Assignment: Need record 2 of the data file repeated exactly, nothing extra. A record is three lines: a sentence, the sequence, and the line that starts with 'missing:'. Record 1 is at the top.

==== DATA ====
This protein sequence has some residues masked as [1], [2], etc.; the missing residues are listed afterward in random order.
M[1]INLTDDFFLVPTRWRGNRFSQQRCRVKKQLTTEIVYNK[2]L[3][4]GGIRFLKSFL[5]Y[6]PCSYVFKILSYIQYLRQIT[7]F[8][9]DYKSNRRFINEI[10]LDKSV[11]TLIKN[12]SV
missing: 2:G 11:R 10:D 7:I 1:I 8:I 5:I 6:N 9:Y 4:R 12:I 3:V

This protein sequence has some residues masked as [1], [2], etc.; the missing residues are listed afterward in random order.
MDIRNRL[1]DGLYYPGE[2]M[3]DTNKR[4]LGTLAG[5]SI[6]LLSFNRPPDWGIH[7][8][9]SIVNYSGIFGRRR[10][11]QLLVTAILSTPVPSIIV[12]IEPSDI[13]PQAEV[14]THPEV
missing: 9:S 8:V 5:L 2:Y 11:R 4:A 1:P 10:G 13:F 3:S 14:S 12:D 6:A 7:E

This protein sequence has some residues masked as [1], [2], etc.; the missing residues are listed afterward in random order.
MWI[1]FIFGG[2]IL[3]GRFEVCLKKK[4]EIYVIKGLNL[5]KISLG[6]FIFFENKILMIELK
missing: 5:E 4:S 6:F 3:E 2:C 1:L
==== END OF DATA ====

This protein sequence has some residues masked as [1], [2], etc.; the missing residues are listed afterward in random order.
MDIRNRL[1]DGLYYPGE[2]M[3]DTNKR[4]LGTLAG[5]SI[6]LLSFNRPPDWGIH[7][8][9]SIVNYSGIFGRRR[10][11]QLLVTAILSTPVPSIIV[12]IEPSDI[13]PQAEV[14]THPEV
missing: 9:S 8:V 5:L 2:Y 11:R 4:A 1:P 10:G 13:F 3:S 14:S 12:D 6:A 7:E